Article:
Titans season 3 properly addresses a Beast Boy problem that has lingered since the very first season. Ryan Potter’s portrayal of Beast Boy has been an undoubted highlight of Titans since the live-action DC show premiered in 2018, but there’s an elephant in the room (or not in the room) when it comes to Gar’s powers. In the DC comic books, Beast Boy’s traditional abilities allow him to transform into any animal he’s seen, adopting the corresponding attributes of each. In Titans, however, Gar displays a very limited range. He’s really good at tigers, had a brief dalliance as a snake, and sometimes just turns green and toothy, but that’s more or less the extent of his shape-shifting repertoire.

SCREENRANT VIDEO OF THE DAY

In real life, cost of CGI is obviously the big stumbling block – the same reason Game of Thrones‘ dragons would be written out for half a season. Undoubtedly, Titans would love to turn Ryan Potter into a different animal every week, but there’s simply not the budget for such extensive CGI. That’s understandable enough, but Titans never properly explained Beast Boy’s overly specific set of skills in canon, with season 1’s “Doom Patrol” merely speculating the issue was “psychological,” without addressing why he very occasionally whips out new animals, like snakes and bats.

Thankfully, Titans season 3 has taken steps to remedy that. In the season premiere, a lonely Gar complains to himself over popcorn and animal YouTube videos, muttering, ““you can be any animal you want, just believe in yourself…” not sure if it really works thatway.” This scene acknowledged the Titans Beast Boy issue, but season 3, episode 12 (“Prodigal”) actually explains Gar’s limits in tangible terms.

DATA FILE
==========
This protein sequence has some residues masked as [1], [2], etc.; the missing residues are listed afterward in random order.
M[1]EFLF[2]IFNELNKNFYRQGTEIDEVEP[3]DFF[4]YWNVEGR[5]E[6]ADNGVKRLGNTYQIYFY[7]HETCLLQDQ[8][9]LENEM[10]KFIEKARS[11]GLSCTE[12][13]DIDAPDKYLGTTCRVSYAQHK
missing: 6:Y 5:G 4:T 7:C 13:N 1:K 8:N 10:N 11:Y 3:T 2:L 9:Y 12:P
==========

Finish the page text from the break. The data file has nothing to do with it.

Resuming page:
See also  The Green Lanterns Have The Dumbest Weaknesses In Comics History

After Nightwing’s fleeting brush with death, Gar found himself surrounded by bats, not for the first time this season. Suddenly, he was able to assume a flappy little blood-sucking form, and compel the creatures to carry Dick Grayson to the safety of a nearby Lazarus pit. Explaining the feat to Raven, Beast Boy says, “These new changes, they always happen when I’m afraid… my ability to change is locked behind a door. Fear cracks it open for a brief moment, and then it just slams shut again. I know I can do more.”

This offers way more information than Titans season 1. Gar’s speech beside the Lazarus pit finally gives solid in-universe reasoning behind his lack of transformations, beyond just “CGI is expensive.” Fear as a trigger for Beast Boy’s power also makes sense – he became a snake during an intense battle with Trigon in Titans season 2, and hulked-out when the other Titans were verbally sparring in the Bat-cave. Each new transformation came about when Gar was afraid of losing his Titans family, either to an inter-dimensional demon, a rogue crimson menace, or just a super-intense bickering session. The idea of fear opening a “locked door” goes even further, bringing Titans‘ Beast Boy closer to his comic-authentic powers. The conversation with Raven hints that Gar does have a full range of animal transformations lurking beneath the surface, but there’s a mental barrier that only swings open during extreme situations. It’s way more logical than just making Beast Boy Titans‘ very own Joe Exotic.

The potential pitfall Titans now faces is keeping Gar’s powers consistent. The HBO Max series has taken the first major step by laying out the mechanics behind Beast Boy’s shape-shifting abilities, but now viewers know fear is the all-important ingredient. This means any time Gar finds himself in a frightening position in future, the possibility for new transformations will be hanging in the air like stale cat pee. And if Beast Boy goes through one scary situation after another without unlocking fresh creature caricatures, the same old questions might arise once again. For now, however, Titans season 3 had made a much-needed improvement to Beast Boy.

Severance Season 1 Ending: Why Helly Recites The Break Room Apology

About The Author